Katja Bäuerle: We are colleagues who have been dealing with the topic of diversity - usually focused on one area - for a long time. I am a Corporate Responsibility Manager at UFA and have been dealing with the topic of gender and the representation of women in front of and behind the camera in that role for quite some time. In order to approach the topic of diversity in a more long-term and strategic way, we have founded a Diversity Circle. We - Naima Wachter, Markus Schroth, Jeannette Venzke and I - are the four sponsors dedicated to the four dimensions of diversity we want to deal with first. 

We have a budget available with which we can implement the measures, not explicitly for content, but for example for further training or for keynotes on a specific topic. We are then responsible for this budget in consultation with the management and coordinate these measures - either company-wide, if it is a broader topic, or coordinated with more specific sub-areas, such as diversity-sensitive communication for employees* in communication departments.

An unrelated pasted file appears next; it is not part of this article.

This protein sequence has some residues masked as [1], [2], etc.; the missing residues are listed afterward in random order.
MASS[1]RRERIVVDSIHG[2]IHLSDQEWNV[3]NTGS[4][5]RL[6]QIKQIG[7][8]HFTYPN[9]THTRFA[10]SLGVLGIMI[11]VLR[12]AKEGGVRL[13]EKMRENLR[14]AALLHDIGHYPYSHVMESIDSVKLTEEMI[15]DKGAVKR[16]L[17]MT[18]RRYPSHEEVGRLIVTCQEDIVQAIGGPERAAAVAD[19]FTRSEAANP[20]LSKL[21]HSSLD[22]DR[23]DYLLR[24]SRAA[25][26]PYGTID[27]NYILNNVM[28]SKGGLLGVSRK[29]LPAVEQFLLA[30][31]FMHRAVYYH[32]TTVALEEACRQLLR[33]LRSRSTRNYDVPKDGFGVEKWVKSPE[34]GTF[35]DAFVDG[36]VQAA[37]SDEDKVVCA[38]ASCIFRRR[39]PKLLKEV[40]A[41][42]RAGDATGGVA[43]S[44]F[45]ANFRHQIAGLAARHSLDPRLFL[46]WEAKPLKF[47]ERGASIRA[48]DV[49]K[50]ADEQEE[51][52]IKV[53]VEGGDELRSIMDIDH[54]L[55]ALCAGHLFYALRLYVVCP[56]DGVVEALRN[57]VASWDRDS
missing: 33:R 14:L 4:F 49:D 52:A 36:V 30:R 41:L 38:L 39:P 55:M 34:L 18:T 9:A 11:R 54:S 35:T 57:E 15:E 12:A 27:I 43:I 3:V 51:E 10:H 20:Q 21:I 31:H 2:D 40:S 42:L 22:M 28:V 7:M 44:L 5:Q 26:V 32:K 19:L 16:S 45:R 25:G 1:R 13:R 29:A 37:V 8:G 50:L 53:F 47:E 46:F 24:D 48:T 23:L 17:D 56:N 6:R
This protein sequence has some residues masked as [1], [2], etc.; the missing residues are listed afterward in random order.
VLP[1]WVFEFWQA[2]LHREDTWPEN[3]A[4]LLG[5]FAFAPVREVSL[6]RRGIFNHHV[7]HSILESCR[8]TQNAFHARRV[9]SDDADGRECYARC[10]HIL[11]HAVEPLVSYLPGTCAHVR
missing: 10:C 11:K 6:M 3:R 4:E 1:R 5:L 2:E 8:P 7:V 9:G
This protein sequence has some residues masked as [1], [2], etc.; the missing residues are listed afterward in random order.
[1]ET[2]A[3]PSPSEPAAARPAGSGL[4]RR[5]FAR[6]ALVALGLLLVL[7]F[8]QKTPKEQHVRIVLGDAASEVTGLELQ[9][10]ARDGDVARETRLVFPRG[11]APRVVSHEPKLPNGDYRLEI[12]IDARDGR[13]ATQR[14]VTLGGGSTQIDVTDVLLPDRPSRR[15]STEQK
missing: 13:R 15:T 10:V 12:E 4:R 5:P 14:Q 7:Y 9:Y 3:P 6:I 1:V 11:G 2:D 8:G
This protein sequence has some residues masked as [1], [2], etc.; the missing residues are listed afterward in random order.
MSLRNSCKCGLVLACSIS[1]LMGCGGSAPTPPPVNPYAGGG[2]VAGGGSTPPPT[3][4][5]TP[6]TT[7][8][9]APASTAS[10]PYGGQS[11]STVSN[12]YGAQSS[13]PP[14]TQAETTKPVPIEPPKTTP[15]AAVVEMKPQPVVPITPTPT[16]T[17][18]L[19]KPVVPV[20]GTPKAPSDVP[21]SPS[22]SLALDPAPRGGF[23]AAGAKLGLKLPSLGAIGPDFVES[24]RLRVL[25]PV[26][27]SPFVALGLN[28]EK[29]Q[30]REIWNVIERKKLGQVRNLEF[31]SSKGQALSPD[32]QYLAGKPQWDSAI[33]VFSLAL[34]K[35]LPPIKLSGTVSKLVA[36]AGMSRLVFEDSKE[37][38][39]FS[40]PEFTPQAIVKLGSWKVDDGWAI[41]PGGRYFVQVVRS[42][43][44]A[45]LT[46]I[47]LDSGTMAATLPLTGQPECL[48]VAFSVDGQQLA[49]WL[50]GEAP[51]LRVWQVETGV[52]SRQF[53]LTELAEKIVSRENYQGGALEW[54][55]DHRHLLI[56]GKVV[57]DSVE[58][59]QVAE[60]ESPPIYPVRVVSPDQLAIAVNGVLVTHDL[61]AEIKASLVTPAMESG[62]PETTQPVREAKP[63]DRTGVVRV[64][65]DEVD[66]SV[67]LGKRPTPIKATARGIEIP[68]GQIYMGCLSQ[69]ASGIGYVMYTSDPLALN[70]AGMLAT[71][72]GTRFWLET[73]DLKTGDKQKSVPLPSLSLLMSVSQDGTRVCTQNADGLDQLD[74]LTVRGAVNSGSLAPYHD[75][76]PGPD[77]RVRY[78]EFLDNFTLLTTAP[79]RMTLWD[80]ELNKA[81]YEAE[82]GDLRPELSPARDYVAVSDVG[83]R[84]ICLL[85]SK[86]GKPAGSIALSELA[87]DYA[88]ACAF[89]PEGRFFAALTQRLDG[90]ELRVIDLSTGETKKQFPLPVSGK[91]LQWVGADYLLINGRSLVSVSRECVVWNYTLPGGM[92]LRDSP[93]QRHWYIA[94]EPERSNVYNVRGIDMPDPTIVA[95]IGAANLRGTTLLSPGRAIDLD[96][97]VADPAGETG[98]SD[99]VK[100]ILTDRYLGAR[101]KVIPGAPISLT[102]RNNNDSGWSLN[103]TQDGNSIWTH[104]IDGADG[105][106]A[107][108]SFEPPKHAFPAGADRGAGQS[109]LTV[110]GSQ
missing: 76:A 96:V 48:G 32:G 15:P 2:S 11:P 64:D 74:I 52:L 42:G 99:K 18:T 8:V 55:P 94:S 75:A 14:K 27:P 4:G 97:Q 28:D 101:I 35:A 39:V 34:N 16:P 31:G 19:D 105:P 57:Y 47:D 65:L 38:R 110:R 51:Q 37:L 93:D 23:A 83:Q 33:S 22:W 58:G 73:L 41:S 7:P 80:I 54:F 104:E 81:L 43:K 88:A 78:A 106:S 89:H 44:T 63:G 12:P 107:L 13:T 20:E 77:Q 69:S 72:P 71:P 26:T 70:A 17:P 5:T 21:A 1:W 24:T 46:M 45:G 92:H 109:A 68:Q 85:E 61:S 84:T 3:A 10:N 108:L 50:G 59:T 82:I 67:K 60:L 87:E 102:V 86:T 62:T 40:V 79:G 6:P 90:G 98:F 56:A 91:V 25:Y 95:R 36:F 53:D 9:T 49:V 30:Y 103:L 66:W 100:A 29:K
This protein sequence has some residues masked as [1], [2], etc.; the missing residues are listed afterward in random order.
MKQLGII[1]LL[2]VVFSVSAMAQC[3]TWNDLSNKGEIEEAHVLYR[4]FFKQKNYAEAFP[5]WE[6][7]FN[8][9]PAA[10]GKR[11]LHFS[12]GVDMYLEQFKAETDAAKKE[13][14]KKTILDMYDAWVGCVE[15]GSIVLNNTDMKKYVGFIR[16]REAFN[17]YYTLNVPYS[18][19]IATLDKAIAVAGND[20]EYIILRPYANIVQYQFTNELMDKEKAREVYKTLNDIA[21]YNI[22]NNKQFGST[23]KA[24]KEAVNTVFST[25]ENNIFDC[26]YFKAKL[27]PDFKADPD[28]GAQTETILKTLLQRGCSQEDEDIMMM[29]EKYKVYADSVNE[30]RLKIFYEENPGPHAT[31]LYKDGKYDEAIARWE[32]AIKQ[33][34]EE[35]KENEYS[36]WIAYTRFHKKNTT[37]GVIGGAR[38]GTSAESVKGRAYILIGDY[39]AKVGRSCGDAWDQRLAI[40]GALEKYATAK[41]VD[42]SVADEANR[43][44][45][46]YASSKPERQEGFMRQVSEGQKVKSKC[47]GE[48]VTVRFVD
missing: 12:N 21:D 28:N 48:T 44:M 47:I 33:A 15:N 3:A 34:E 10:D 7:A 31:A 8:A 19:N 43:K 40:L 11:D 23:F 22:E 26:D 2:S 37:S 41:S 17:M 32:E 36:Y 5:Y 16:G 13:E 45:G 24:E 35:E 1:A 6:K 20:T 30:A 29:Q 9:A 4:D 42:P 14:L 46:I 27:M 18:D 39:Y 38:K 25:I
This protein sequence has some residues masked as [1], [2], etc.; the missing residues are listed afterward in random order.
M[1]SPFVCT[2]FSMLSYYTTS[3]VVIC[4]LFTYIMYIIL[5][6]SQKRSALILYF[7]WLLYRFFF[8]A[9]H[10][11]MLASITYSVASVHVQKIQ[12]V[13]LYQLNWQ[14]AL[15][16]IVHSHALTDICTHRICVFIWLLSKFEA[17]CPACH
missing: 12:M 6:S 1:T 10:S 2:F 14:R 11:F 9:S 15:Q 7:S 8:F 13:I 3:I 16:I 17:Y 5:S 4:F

For example, we have a leadership training exclusively for female participants, which the UFA launched in 2018  and where the first round is now over. That will continue next year. Elsewhere, we are heavily involved in networking - both internally and externally. There's also always the empowerment idea behind that: "You're not alone, there are other colleagues here to help you with challenges." This is also linked to a more general culture change: How to talk to each other, how to behave yourself without having to pretend to conform to a norm - which is, after all, often still male-dominated.